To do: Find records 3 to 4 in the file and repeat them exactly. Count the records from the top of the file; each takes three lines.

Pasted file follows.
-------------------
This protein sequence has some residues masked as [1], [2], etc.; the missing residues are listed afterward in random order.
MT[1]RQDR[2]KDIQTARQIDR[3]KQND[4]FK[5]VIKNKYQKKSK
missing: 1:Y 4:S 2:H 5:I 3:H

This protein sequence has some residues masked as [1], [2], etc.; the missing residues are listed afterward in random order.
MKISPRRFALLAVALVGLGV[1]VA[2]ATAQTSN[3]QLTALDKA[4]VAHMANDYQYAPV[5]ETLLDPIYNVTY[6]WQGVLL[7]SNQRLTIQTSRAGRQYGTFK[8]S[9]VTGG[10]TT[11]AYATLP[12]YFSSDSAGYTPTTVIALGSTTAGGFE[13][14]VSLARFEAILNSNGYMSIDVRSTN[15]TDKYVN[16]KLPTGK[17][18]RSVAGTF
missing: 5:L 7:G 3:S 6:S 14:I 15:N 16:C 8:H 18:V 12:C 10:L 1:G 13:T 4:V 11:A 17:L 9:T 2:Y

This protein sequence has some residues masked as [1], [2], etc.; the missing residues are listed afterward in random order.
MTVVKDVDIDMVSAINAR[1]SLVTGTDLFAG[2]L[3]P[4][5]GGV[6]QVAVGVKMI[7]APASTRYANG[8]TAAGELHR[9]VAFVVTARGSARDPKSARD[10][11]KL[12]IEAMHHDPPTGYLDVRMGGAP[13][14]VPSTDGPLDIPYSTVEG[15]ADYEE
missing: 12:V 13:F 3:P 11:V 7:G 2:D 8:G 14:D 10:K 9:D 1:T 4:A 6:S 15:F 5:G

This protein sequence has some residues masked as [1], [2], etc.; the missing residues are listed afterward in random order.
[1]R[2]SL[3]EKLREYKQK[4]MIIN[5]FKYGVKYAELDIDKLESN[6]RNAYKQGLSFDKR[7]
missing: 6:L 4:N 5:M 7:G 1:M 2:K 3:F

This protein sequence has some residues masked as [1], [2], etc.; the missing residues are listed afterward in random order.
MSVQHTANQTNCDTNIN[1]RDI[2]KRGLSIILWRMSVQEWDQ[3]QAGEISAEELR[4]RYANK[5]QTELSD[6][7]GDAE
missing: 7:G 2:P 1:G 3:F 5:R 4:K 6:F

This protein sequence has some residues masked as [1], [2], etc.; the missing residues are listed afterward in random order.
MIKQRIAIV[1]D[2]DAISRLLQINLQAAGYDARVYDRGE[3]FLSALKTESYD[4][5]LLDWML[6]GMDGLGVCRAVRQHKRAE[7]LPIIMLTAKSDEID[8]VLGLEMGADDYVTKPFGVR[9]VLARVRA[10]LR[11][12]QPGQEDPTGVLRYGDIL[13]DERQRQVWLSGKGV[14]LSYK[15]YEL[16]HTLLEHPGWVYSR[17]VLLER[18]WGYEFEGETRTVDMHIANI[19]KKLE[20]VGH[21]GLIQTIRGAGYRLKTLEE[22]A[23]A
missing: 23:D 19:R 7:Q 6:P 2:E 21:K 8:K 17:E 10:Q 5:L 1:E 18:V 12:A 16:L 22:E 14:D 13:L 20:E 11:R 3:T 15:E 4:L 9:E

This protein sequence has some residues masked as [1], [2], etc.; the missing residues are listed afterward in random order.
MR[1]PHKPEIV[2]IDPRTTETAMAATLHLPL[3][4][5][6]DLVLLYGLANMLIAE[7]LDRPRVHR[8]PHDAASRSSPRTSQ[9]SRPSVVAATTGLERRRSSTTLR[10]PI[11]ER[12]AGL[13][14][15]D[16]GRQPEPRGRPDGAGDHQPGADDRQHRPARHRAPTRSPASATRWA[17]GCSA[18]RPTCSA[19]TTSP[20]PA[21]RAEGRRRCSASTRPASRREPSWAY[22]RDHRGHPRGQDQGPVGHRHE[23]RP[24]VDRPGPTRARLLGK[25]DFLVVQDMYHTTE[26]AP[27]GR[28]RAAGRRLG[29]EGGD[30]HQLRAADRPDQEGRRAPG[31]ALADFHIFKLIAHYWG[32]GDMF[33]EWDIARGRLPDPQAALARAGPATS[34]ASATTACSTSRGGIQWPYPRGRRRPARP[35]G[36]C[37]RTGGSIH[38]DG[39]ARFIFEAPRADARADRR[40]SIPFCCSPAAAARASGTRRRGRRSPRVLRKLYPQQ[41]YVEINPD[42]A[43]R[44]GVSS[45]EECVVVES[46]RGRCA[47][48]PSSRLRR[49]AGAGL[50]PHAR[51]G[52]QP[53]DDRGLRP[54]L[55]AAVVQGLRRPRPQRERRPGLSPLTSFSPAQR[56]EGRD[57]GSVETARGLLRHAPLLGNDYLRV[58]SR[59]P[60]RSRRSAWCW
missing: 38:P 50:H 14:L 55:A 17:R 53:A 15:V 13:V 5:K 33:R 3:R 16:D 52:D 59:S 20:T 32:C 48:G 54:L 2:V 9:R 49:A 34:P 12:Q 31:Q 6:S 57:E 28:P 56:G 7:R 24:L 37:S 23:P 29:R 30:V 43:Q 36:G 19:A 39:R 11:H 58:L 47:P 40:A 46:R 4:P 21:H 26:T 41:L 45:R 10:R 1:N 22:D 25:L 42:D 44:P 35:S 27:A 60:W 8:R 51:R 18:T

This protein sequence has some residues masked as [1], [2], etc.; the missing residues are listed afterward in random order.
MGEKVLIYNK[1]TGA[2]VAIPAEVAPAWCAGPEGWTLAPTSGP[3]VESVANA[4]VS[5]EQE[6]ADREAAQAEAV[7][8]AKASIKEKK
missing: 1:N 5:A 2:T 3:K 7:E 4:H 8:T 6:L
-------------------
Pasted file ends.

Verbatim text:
This protein sequence has some residues masked as [1], [2], etc.; the missing residues are listed afterward in random order.
MTVVKDVDIDMVSAINAR[1]SLVTGTDLFAG[2]L[3]P[4][5]GGV[6]QVAVGVKMI[7]APASTRYANG[8]TAAGELHR[9]VAFVVTARGSARDPKSARD[10][11]KL[12]IEAMHHDPPTGYLDVRMGGAP[13][14]VPSTDGPLDIPYSTVEG[15]ADYEE
missing: 12:V 13:F 3:P 11:V 7:G 2:D 8:G 14:D 10:K 9:D 1:T 4:A 6:S 15:F 5:G

This protein sequence has some residues masked as [1], [2], etc.; the missing residues are listed afterward in random order.
[1]R[2]SL[3]EKLREYKQK[4]MIIN[5]FKYGVKYAELDIDKLESN[6]RNAYKQGLSFDKR[7]
missing: 6:L 4:N 5:M 7:G 1:M 2:K 3:F